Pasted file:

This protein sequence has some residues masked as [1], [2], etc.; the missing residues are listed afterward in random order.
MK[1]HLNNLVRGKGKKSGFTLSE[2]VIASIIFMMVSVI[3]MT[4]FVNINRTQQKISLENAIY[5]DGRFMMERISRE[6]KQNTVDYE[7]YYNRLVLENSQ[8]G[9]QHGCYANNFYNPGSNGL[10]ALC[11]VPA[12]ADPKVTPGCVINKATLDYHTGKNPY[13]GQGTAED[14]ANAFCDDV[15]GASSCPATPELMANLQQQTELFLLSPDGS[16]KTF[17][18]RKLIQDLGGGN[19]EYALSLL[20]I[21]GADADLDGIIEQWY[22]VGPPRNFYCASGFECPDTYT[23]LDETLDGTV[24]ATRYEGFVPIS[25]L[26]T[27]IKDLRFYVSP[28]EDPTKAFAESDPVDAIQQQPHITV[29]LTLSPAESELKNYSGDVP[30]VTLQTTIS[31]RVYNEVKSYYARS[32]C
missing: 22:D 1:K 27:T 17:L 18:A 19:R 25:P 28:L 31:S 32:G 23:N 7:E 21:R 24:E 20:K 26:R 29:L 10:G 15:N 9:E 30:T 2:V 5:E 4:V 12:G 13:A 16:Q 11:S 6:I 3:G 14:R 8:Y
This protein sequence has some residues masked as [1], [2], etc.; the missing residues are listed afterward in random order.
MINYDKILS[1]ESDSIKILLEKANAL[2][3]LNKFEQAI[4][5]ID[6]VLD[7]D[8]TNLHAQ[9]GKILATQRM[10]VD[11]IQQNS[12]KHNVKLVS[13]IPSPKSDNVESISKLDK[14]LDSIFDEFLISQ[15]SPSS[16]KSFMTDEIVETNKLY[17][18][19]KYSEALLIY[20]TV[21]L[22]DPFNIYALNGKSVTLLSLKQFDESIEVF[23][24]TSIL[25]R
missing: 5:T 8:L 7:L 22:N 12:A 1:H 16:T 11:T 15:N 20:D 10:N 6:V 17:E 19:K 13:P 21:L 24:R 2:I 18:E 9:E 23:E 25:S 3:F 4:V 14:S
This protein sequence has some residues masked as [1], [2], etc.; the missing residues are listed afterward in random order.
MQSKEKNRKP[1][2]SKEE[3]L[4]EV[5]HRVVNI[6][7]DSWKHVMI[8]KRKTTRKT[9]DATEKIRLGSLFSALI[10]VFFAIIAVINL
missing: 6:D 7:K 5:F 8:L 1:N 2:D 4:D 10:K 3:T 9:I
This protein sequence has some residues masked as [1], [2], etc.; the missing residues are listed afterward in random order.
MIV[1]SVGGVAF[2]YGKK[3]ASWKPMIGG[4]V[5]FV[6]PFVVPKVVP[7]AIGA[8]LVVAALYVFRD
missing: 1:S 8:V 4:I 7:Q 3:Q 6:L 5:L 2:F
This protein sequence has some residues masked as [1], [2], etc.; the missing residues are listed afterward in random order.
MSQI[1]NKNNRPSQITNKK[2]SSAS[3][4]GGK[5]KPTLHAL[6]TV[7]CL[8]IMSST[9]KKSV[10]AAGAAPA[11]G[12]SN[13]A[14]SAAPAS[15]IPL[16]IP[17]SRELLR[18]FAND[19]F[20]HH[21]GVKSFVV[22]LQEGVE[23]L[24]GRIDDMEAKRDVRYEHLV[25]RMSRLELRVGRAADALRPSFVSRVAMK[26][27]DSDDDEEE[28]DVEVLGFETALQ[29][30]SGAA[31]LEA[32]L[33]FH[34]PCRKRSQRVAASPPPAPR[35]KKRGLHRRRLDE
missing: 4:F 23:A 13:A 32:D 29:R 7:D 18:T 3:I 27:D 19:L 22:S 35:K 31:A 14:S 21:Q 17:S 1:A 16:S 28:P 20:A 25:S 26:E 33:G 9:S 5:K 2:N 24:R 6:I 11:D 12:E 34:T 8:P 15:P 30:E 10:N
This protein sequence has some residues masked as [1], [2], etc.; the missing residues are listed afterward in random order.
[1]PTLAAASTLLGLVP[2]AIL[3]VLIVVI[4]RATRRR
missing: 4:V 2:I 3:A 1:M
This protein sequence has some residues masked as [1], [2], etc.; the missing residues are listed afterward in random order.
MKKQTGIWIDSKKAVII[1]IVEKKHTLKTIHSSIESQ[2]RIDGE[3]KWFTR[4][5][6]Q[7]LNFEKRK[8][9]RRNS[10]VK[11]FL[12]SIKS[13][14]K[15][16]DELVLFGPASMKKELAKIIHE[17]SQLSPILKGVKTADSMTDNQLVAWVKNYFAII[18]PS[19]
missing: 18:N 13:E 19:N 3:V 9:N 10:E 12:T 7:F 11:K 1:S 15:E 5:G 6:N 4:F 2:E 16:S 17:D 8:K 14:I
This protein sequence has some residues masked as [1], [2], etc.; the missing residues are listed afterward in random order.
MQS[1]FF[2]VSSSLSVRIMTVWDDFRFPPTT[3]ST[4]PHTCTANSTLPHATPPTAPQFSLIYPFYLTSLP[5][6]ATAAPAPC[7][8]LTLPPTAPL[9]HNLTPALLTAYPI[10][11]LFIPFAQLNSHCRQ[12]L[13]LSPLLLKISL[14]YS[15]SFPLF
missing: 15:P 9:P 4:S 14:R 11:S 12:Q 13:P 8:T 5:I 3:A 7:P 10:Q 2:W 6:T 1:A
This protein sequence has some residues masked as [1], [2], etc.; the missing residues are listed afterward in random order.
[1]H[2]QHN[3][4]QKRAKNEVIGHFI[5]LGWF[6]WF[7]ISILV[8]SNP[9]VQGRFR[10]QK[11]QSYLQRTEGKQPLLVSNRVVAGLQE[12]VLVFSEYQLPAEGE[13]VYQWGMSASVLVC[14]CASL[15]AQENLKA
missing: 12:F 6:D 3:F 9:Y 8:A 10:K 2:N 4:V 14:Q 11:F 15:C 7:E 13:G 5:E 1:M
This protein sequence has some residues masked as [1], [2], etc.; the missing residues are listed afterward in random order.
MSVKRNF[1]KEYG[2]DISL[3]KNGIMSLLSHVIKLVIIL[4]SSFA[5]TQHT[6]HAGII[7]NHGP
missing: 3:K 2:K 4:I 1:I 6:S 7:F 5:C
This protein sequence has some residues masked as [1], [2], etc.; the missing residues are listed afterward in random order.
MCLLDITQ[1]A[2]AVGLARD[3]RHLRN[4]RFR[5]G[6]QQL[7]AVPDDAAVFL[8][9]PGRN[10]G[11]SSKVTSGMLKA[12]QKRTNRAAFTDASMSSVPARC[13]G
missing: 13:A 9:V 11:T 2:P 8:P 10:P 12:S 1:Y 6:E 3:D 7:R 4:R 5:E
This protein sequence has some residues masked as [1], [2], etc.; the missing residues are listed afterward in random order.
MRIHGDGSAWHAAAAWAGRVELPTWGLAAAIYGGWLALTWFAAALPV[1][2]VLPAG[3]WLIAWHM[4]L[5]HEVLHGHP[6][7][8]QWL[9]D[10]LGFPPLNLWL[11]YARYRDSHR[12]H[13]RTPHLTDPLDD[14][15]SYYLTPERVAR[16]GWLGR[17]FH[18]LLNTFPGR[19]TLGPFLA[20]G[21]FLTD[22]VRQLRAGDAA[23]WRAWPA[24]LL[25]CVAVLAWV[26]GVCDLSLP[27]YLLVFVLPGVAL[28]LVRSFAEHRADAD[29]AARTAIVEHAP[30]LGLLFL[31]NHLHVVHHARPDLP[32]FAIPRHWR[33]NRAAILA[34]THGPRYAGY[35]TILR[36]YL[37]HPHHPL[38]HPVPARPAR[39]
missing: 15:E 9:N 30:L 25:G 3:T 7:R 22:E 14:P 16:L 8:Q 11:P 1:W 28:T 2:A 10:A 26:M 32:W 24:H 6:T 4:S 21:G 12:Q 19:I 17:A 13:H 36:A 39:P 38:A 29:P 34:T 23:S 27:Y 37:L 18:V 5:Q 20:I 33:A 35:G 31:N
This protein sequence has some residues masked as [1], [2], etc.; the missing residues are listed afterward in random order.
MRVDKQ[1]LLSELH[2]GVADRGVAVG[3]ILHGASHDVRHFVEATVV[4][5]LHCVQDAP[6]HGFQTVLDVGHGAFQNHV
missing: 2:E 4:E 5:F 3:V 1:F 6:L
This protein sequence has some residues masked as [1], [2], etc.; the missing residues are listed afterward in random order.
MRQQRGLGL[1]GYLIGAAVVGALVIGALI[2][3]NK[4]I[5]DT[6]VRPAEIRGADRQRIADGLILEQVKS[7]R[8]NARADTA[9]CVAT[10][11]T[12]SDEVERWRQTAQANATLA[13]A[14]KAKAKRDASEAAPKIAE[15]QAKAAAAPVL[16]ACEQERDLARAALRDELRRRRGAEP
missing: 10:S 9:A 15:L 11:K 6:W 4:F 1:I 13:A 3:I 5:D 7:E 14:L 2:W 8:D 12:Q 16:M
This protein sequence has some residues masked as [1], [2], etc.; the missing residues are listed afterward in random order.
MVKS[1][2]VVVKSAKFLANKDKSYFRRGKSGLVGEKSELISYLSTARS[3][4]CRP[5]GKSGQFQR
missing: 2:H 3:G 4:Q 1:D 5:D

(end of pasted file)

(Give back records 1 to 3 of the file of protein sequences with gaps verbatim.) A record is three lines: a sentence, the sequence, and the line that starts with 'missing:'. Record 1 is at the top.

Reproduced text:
This protein sequence has some residues masked as [1], [2], etc.; the missing residues are listed afterward in random order.
MK[1]HLNNLVRGKGKKSGFTLSE[2]VIASIIFMMVSVI[3]MT[4]FVNINRTQQKISLENAIY[5]DGRFMMERISRE[6]KQNTVDYE[7]YYNRLVLENSQ[8]G[9]QHGCYANNFYNPGSNGL[10]ALC[11]VPA[12]ADPKVTPGCVINKATLDYHTGKNPY[13]GQGTAED[14]ANAFCDDV[15]GASSCPATPELMANLQQQTELFLLSPDGS[16]KTF[17][18]RKLIQDLGGGN[19]EYALSLL[20]I[21]GADADLDGIIEQWY[22]VGPPRNFYCASGFECPDTYT[23]LDETLDGTV[24]ATRYEGFVPIS[25]L[26]T[27]IKDLRFYVSP[28]EDPTKAFAESDPVDAIQQQPHITV[29]LTLSPAESELKNYSGDVP[30]VTLQTTIS[31]RVYNEVKSYYARS[32]C
missing: 22:D 1:K 27:T 17:L 18:A 19:R 25:P 28:L 31:S 32:G 23:N 7:E 21:R 24:E 20:K 26:R 29:L 10:G 15:N 9:E 30:T 2:V 5:E 4:V 12:G 13:A 16:Q 11:S 6:I 3:G 14:R 8:Y
This protein sequence has some residues masked as [1], [2], etc.; the missing residues are listed afterward in random order.
MINYDKILS[1]ESDSIKILLEKANAL[2][3]LNKFEQAI[4][5]ID[6]VLD[7]D[8]TNLHAQ[9]GKILATQRM[10]VD[11]IQQNS[12]KHNVKLVS[13]IPSPKSDNVESISKLDK[14]LDSIFDEFLISQ[15]SPSS[16]KSFMTDEIVETNKLY[17][18][19]KYSEALLIY[20]TV[21]L[22]DPFNIYALNGKSVTLLSLKQFDESIEVF[23][24]TSIL[25]R
missing: 5:T 8:L 7:L 22:N 12:A 1:H 16:T 11:T 15:N 20:D 10:N 6:V 17:E 19:K 13:P 21:L 24:R 2:I 18:E 9:E 23:E 25:S 3:F 4:V 14:S
This protein sequence has some residues masked as [1], [2], etc.; the missing residues are listed afterward in random order.
MQSKEKNRKP[1][2]SKEE[3]L[4]EV[5]HRVVNI[6][7]DSWKHVMI[8]KRKTTRKT[9]DATEKIRLGSLFSALI[10]VFFAIIAVINL
missing: 6:D 7:K 5:F 8:L 1:N 2:D 4:D 10:K 3:T 9:I